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Monday, November 26, 2012

Federal Officials Have Found Hundreds of "Deficiencies" in S.F. Nursing Homes

Posted By on Mon, Nov 26, 2012 at 4:20 PM

Laguna Honda Hospital
  • Laguna Honda Hospital
This morning's New York Times reported on  bed rails killing nursing home residents across the country:

Data compiled by the [Consumer Product Safety Commission] from death certificates and hospital emergency room visits from 2003 through May 2012 shows that 150 mostly older adults died after they became trapped in bed rails. Over nearly the same time period, 36,000 mostly older adults -- about 4,000 a year -- were treated in emergency rooms with bed rail injuries.

The article notes that officials have been aware of the problem since 2005. Still, no regulations have been implemented -- only "safety alerts" and voluntary guidelines."

While bed rails problems have been particularly serious, any review of federal nursing home reports shows "deficiencies" all over the place. According to Pro Publica, which has compiled the reports into a searchable database, the Department of Health and Human Services has since April 2009 identified 399 deficiencies spread across San Francisco's various nursing homes.

The deficiencies vary in severity. Pro Publica grades each deficiency from "A" (least serious) to "L" (most serious). Based on the data, San Francisco nursing homes have had just five deficiencies classified along the most serious third of the spectrum, including one "L" grade on one "K." Most of the deficiencies fall somewhere in the middle. Around 87 percent of the are graded as "D" or "E."

A February 2010 report on Golden Gate Health Care Center yielded the city's only "K" grade, for broken fire escape doors, which could potentially allow residents to wander out.

The facility's administrator ... stated the facility had initiated an hourly "head count" of all the residents starting Sunday, January 31, 2010 to ensure residents did not leave through the fire escape doors that normally have functioning alarms. The survey team questioned the administrator how accounting for each resident on an hourly basis could protect the residents from leaving the floors in between the counts. At that time ... the facility's Environment Services Manager ... added that all resident Wanderguards are working. (Note: Wanderguard is a sensor-alarm based elopement management system.)

The survey team later found a resident who did not have a Wanderguard, even though the resident's room was beside one of the broken doors.

The single "L" belonged to San Francisco Health Care. The October 2010 report claims that the facility did not "Store, cook, and serve food in a safe and clean way."

The regulators concluded:

Based on observation, interview and record review, the facility failed to ensure that food is obtained for resident consumption from sources approved, or considered satisfactory by Federal, State, or local authorities.The facility also failed to follow safe sanitation, handling and transportation practices to prevent the outbreak of foodborne illness. This was evidenced by transporting potentially hazardous food [Potentially Hazardous Food] for resident consumption in vehicles that had no refrigeration to keep the PHF safe during transport. The facility failed to store adequate food supply to meet residents' food need in cases of emergency/disaster. The facility's noncompliance resulted in increased potential risk for widespread serious harm, i.e., food poisoning, that could adversely affect the health and safety of all residents of the facility, due to the outbreak of foodborne illness, such as E. coli, or Salmonella infections.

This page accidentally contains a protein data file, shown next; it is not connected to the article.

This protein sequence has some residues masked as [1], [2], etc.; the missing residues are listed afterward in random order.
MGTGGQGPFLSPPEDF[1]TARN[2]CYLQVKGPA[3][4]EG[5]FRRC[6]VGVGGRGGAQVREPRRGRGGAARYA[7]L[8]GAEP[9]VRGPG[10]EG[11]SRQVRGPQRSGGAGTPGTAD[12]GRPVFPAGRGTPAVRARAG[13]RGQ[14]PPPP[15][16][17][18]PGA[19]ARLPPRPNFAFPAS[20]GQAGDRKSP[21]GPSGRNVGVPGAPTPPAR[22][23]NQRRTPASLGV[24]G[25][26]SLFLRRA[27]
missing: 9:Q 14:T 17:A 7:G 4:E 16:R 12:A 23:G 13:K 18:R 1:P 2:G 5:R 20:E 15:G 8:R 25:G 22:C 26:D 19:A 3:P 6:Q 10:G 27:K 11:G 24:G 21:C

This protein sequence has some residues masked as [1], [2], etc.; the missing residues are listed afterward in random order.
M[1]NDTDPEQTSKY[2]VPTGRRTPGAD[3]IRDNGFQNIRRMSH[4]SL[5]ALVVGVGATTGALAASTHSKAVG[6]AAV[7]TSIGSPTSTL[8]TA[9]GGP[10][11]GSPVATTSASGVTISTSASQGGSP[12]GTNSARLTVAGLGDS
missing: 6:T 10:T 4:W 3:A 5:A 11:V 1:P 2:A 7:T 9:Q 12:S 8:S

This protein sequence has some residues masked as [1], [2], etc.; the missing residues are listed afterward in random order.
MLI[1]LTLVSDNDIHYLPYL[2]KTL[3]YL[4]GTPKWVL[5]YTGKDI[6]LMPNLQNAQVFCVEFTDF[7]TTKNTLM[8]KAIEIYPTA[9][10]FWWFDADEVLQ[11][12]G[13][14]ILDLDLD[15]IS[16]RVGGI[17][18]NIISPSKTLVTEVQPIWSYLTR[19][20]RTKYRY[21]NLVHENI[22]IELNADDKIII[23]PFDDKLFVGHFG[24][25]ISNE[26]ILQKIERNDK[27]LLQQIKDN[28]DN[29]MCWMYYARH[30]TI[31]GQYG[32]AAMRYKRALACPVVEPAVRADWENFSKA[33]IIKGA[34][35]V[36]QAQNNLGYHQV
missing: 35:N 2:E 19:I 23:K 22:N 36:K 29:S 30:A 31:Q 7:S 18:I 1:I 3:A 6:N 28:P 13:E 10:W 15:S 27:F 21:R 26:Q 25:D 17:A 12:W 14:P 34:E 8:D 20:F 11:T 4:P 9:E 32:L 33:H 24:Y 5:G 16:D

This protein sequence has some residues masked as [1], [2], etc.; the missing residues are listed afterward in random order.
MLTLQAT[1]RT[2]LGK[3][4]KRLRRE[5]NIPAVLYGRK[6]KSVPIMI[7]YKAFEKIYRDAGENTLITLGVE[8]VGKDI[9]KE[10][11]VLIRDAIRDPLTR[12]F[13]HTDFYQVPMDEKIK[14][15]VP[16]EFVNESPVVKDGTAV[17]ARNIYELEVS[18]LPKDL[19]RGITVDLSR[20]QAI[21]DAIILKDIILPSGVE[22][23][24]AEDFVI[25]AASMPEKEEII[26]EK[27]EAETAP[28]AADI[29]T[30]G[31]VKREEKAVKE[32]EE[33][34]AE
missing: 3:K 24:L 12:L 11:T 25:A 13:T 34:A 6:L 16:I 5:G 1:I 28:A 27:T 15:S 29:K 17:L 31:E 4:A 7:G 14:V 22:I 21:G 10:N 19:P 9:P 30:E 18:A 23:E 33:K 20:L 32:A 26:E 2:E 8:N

Four nursing homes have been charged with 10 or more deficiencies in a single survey. California Pacific Medical Center at St. Luke's had 10 deficiencies on two separate reports more than a year apart, in October 2010 and December 2011. The regulators stated that the home did not sufficiently "make sure that the nursing home area is free from accident hazards and risks and provides supervision to prevent avoidable accidents," "provide 3 meals at regular times," or "have a program that investigates, controls and keeps infection from spreading," among other claims. None of the shortcomings were graded higher than a "D" on the severity scale.

San Francisco Health Care, in January 2012, and San Francisco Towers, in July, each had a report listing 13 deficiencies. A more recent SF Health Care report, from July, noted that "six residents indicated they were not informed of their right to vote. In concurrent individual interviews with the six group interview residents in their own primary language (Cantonese/Mandarin), each one confirmed that no one informed them they may exercise their right to vote."

A May 2010 report on Laguna Honda listed 14 deficiencies -- the most of any San Francsico report in Pro Publica's database. The findings in that report listed charges such as, "rods supporting around-the-bed privacy curtains over resident beds on three units were not firmly attached to the ceiling and/or walls; ceiling sprinklers in a Ward G-6 storage room was blocked by equipment; a heater-cover in a Ward D-6 bathroom was rusted; and a dietetic service department compactor storage accessible to residents was unlocked and unattended."

Overall, though, San Francisco's nursing homes appear relatively competent. The city's 399 total deficiencies hold up well. By comparison, Seattle had more than 700 deficiencies, and Denver had more than 500 -- two cities that are less populated than San Francisco.

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Albert Samaha


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